The British government is considering controversial plans to hand out settlement visas and citizenships, eventually, to foreign millionaires who wish to settle in the UK.
Government advisers are already drawing up the plans suggested by Migration Advisory Committee. The Committee suggested that people who give money to schools, universities or hospitals should be ‘let in’ to the UK.
It also proposes holding auctions for visas to be sold to the highest overseas bidder,
Some MPs have warned, however, that the plan would bring ‘no benefit to the citizens of this country’.
The irony of the plan is the Home Office has previously opposed plans by other EU countries to effectively sell citizenship which would give them the right to settle in Britain.
Malta caused controversy when it announced plans to sell passports for half a million pounds.
Being a European Union country itself, holders of a Maltese passport would have had the right to settle in any other European Union state.
Chairman of the Migration Advisory Committee, Professor Sir David Metcalf, told MPs that Britain had to examine new ways to attract wealthy investors to the country.
‘It may very well be that we should be auctioning some of these slots/
‘There should be proper discussion about it. Equally it may very well be that we should be letting people in if they endow a Cambridge college, a major teaching hospital or the London School of Economics with £10 million.’ He said.
The committee has been asked to examine the issue by Home Secretary Theresa May, and is expected to submit a report in February.
While giving evidence to the Home Affairs Select Committee, Sir David set out how an auction might work.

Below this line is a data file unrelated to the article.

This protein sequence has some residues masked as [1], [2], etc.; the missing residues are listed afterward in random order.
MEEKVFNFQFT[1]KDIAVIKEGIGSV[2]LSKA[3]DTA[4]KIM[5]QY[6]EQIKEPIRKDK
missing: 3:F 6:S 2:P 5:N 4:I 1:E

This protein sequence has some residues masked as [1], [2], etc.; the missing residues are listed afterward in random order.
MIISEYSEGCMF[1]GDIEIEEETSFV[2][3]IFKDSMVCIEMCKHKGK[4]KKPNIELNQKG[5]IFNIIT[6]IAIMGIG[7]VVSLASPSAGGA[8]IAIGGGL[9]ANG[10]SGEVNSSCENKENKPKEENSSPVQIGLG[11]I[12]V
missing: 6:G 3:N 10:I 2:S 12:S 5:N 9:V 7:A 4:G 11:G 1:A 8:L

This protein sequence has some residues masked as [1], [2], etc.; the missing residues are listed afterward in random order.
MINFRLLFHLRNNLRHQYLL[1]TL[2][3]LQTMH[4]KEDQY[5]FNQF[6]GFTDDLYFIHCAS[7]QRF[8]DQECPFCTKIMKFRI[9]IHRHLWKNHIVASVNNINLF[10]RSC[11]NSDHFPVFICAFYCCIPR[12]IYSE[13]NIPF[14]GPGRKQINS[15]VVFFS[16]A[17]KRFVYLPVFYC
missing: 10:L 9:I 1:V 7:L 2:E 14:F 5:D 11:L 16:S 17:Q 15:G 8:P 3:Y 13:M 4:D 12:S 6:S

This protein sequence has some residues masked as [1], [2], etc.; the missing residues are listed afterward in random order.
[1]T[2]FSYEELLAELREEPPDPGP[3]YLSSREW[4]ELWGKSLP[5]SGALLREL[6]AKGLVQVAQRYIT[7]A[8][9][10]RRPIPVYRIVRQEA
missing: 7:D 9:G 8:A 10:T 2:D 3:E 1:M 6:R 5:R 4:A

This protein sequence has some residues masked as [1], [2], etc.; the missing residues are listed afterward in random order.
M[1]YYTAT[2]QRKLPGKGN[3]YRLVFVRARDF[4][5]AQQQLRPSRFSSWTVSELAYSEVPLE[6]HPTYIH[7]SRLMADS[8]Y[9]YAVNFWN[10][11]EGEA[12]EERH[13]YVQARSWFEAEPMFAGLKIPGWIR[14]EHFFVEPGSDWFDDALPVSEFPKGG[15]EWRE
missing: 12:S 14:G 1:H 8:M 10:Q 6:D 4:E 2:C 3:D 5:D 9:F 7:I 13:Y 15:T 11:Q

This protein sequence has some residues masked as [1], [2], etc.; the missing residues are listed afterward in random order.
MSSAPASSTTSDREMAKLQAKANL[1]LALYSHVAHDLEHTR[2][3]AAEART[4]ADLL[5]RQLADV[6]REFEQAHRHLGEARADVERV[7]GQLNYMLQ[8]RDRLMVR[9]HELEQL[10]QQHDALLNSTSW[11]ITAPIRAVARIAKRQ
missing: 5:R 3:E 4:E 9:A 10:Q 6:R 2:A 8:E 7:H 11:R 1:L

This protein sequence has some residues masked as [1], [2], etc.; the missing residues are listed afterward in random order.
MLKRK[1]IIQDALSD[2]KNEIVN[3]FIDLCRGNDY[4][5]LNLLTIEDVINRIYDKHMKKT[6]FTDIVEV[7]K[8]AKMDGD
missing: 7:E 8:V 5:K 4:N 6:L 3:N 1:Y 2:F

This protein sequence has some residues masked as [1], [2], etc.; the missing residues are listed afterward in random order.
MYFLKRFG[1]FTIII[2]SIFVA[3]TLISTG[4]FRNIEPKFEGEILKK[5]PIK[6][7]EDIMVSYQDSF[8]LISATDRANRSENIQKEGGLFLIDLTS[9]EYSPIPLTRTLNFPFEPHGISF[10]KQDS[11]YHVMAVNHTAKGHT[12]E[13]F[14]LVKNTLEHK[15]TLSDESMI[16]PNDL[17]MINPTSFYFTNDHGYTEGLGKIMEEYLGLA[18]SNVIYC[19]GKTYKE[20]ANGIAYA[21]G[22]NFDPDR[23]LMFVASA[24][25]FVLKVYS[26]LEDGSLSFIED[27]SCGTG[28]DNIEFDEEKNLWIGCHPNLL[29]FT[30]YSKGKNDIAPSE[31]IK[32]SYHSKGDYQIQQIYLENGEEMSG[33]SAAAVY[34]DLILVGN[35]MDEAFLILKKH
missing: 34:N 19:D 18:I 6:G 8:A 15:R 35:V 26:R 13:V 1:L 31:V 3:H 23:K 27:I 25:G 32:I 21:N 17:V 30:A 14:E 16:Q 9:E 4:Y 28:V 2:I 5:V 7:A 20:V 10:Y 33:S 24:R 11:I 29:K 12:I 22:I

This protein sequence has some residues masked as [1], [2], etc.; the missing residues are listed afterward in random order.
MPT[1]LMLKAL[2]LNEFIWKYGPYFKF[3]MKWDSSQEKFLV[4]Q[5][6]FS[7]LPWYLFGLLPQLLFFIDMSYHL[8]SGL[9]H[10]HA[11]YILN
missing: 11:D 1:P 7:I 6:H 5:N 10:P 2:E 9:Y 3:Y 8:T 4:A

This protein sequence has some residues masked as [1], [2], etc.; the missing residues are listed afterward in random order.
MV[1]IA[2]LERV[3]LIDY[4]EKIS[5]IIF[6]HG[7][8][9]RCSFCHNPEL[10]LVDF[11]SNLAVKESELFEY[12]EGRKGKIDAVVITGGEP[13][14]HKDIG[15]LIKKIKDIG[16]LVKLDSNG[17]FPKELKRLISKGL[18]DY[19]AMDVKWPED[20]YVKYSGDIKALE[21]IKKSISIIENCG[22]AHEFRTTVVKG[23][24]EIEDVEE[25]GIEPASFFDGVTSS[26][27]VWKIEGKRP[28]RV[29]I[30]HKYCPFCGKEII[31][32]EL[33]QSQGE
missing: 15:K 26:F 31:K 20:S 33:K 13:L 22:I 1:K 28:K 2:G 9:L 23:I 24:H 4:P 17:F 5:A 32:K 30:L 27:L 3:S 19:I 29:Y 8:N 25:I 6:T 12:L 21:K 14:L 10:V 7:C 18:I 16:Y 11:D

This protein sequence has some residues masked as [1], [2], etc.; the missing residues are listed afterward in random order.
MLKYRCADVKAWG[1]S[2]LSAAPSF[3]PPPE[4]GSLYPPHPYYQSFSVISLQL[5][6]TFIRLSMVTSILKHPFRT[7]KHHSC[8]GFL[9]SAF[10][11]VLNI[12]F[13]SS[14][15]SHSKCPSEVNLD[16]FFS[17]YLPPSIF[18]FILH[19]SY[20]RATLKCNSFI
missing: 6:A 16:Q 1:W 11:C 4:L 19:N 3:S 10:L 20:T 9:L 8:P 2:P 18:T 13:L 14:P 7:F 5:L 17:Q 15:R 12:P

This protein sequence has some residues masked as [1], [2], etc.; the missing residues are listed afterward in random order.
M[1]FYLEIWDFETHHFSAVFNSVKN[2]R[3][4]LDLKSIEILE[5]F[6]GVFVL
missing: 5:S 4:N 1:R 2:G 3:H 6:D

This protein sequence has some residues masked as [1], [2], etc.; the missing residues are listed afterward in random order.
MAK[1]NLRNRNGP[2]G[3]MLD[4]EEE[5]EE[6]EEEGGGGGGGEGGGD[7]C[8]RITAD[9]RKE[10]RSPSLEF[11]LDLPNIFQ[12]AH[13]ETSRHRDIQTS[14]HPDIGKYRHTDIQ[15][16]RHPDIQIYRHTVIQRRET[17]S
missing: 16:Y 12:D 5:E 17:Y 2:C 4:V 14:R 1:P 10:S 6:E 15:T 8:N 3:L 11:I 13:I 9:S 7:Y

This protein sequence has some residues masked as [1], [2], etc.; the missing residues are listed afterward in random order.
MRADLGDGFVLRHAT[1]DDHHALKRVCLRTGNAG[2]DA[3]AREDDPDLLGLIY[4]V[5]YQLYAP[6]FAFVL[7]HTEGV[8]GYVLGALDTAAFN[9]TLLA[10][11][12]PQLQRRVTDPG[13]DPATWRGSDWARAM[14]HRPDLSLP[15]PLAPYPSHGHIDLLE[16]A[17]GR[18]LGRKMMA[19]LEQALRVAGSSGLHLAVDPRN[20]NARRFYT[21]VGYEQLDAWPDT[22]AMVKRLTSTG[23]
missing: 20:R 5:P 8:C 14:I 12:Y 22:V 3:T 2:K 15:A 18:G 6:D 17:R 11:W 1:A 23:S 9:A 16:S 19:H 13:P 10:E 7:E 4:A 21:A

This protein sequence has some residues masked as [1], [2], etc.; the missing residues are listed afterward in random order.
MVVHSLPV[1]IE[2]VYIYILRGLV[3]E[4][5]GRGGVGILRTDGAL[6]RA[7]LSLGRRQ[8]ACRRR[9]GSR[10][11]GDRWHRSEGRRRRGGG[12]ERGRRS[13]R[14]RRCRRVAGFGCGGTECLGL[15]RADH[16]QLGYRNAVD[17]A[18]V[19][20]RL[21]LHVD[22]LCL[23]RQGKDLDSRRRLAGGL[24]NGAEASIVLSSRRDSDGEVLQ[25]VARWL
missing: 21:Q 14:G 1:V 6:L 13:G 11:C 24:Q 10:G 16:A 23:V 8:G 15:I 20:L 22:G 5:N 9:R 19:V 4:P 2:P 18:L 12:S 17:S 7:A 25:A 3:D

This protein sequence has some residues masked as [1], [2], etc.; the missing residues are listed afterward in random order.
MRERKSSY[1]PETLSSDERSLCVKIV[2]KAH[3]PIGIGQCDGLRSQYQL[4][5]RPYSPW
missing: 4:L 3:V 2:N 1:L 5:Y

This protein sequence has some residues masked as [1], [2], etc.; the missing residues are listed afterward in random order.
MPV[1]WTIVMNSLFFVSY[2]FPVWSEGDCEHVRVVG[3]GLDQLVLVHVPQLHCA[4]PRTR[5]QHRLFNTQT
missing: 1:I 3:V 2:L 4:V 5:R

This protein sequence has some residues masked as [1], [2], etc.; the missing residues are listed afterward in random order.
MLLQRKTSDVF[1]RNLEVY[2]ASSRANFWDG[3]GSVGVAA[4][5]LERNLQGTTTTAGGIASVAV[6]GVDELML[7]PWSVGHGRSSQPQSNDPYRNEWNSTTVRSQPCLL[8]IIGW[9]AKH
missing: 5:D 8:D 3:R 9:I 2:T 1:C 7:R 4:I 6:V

One option would see wealthy foreigners making investments of £1million, £5million or £10million in government bonds or UK businesses.
In return, the investor would be able to apply to stay in the UK for two, three or five years and after that could apply for UK citizenship.
The gilts could later be sold, meaning the money is effectively a loan and not a long-term investment.
Sir David said the country did not ‘need’ the money. ‘Sometimes they borrow the money and then they keep the gilts for five years. They get indefinite leave to remain, and then they sell them. We do not need their money.’
One of the MPs who oppose the idea is chairman of the powerful Home Affairs committee, Labour MP Keith Vaz. He was alarmed by the idea and suggested the plan would allow people to obtain a British passport without benefiting the country.
He told The Times: ‘‘What was very clear from David Metcalf and what causes us concern is that this is not a way of getting money into Britain to produce more jobs and ensure the economy benefits,’ he said.
‘This is a way in which those who have money available to buy gilts, get citizenship and then sell them at personal gain. There is no benefit to the citizens of this country.
‘The whole area around the investor route towards citizenship needs to be examined. We need to have a better way. At the moment the route ensures benefits to individuals but not society as a whole.’